One of the most straightforward examples of how we use Bayes to update our beliefs as we acquire more information can be seen with a simple* Bernoulli process*. That is, a process which has only two possible outcomes.

Probably the most commonly thought of example is that of a coin toss. The outcome of tossing a coin can only be either heads, or tails (barring the case that the coin lands perfectly on edge), but there are many other real world examples of Bernoulli processes. In manufacturing, a widget may come off of the production line either working, or faulty. We may wish to know the probability that a given widget will be faulty. We can solve this using Bayesian updating.

I’ve put together this little piece of R code to help visualize how our beliefs about the probability of success (heads, functioning widget, etc) are updated as we observe more and more outcomes.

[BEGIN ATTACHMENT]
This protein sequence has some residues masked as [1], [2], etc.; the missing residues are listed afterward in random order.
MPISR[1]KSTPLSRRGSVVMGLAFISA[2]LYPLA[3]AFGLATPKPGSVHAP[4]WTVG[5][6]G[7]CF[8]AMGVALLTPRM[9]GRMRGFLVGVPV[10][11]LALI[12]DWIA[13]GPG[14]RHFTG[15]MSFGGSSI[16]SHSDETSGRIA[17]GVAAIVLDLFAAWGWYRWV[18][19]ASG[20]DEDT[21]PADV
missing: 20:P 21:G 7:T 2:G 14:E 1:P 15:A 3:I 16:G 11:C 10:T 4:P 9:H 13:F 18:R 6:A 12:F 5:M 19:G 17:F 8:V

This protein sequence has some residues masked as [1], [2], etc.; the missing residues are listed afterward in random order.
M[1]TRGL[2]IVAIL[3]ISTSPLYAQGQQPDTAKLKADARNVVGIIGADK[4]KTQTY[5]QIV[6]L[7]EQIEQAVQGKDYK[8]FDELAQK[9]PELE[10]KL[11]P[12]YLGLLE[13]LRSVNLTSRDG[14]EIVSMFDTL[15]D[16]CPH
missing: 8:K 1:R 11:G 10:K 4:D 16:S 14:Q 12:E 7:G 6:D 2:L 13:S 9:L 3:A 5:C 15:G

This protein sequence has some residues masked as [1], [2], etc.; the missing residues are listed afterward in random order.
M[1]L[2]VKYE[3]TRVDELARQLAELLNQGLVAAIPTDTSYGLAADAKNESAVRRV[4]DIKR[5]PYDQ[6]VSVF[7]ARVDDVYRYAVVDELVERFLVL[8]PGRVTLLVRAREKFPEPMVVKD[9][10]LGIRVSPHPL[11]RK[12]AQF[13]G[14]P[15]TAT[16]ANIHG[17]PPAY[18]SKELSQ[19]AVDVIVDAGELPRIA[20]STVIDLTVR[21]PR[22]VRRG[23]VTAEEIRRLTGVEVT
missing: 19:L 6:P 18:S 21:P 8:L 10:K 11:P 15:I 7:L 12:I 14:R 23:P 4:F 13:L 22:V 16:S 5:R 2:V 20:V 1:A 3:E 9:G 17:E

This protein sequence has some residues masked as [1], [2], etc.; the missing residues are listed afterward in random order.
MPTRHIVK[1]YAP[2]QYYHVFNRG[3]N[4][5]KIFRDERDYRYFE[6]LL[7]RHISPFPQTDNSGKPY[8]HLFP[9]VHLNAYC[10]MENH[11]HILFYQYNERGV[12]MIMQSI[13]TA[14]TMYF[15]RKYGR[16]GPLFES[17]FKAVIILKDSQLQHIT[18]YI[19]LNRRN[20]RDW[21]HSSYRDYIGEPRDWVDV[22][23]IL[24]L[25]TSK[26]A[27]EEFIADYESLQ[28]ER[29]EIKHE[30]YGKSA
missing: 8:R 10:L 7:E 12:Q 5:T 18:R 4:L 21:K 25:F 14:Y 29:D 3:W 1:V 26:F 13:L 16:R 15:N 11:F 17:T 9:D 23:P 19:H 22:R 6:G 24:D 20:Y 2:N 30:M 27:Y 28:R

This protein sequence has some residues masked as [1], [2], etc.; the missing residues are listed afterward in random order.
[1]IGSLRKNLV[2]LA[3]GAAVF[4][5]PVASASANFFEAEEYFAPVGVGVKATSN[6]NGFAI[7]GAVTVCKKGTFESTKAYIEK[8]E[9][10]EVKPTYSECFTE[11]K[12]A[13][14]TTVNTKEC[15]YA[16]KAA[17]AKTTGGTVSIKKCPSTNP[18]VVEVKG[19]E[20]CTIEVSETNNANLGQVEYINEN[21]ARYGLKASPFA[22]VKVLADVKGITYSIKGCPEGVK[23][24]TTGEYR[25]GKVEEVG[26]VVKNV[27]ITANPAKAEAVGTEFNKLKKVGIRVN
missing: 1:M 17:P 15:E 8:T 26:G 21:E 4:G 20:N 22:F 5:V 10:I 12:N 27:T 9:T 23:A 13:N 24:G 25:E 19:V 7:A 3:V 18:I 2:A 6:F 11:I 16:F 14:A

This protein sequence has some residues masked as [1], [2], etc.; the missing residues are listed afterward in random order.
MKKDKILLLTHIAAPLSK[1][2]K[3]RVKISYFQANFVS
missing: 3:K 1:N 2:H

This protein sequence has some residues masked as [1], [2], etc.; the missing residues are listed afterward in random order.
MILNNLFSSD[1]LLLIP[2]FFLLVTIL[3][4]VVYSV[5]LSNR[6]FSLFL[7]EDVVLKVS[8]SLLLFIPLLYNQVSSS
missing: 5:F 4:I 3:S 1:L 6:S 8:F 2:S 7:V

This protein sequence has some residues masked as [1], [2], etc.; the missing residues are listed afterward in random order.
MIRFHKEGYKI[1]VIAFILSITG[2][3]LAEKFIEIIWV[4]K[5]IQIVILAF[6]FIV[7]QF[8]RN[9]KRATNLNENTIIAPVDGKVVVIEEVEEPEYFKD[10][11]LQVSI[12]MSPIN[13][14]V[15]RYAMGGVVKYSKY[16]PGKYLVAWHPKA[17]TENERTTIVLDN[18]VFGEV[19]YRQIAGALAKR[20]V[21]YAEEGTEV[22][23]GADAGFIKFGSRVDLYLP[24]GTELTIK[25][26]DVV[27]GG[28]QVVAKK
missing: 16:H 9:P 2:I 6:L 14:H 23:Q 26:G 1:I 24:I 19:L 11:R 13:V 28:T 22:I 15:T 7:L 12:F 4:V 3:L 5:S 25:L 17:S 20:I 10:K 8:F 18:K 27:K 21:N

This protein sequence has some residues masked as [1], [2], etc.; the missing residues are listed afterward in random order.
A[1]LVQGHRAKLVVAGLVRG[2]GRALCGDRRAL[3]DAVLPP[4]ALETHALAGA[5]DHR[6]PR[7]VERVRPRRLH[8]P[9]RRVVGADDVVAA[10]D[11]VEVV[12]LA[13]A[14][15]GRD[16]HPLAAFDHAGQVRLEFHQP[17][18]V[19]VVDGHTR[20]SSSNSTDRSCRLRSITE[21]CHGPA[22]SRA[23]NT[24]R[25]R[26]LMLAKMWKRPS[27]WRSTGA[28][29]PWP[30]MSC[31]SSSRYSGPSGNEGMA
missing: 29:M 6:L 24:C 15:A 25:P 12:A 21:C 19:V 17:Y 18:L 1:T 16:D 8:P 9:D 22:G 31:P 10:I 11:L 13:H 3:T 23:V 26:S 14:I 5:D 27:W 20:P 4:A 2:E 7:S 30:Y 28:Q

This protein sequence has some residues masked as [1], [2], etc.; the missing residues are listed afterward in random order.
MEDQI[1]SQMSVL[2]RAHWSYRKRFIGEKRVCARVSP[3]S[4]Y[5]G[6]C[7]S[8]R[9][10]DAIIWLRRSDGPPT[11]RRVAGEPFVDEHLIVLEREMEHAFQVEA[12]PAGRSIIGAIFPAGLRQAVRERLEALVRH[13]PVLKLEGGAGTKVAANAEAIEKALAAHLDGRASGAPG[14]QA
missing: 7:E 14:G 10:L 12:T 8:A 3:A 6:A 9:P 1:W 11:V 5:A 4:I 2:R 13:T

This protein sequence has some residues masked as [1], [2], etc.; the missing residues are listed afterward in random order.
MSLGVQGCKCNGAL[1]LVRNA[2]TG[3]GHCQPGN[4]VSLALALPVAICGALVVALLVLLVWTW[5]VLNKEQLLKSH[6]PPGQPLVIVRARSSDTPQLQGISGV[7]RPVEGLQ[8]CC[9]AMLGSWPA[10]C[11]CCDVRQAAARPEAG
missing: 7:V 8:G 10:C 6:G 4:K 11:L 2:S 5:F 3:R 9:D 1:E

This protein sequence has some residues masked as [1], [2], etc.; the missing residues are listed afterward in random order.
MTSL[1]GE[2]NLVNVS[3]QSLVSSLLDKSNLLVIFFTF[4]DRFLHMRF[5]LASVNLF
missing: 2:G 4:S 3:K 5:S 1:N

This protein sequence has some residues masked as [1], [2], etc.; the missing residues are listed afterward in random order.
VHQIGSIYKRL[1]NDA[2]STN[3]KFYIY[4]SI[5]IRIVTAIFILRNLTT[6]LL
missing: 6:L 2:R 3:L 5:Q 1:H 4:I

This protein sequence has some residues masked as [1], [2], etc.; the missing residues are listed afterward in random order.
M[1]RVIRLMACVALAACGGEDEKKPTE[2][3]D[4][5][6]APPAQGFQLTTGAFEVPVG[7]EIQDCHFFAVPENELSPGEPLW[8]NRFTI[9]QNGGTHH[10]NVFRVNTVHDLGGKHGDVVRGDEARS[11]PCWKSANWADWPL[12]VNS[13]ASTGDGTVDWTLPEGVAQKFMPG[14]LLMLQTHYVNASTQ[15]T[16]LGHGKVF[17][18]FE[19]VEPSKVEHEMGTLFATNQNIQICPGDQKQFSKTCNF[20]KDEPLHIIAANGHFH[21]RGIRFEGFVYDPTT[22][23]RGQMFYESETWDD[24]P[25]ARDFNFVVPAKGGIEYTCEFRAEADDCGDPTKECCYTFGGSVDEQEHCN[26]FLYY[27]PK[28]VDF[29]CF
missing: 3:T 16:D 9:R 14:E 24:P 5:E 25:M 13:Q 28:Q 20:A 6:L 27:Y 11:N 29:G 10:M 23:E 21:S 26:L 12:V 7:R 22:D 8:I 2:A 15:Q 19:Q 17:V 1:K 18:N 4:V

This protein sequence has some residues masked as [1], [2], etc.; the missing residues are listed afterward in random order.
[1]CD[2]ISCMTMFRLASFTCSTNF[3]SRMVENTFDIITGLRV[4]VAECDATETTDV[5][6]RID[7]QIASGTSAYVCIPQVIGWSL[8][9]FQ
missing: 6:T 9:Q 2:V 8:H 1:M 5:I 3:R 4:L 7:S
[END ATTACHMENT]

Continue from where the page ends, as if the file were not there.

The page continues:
## Simulate Bayesian Binomial updating sim_bayes<-function(p=0.5,N=10,y_lim=15) { success<-0 curve(dbeta(x,1,1),xlim=c(0,1),ylim=c(0,y_lim),xlab='p',ylab='Posterior Density',lty=2) legend('topright',legend=c('Prior','Updated Posteriors','Final Posterior'),lty=c(2,1,1),col=c('black','black','red')) for(i in 1:N) { if(runif(1,0,1)<=p) success<-success+1 curve(dbeta(x,success+1,(i-success)+1),add=TRUE) print(paste(success,"successes and ",i-success," failures")) } curve(dbeta(x,success+1,(i-success)+1),add=TRUE,col='red',lwd=1.5) } sim_bayes(p=0.6,N=90)

The result is a plot of posterior (which become the new prior) distributions as we make more and more observations from a Bernoulli process.

With each new observation, the posterior distribution is updated according to Bayes rule. You can change *p* to see how belief changes for low, or high probability outcomes, and *N* for to see how belief about *p* asymptotes to the true value after many observations.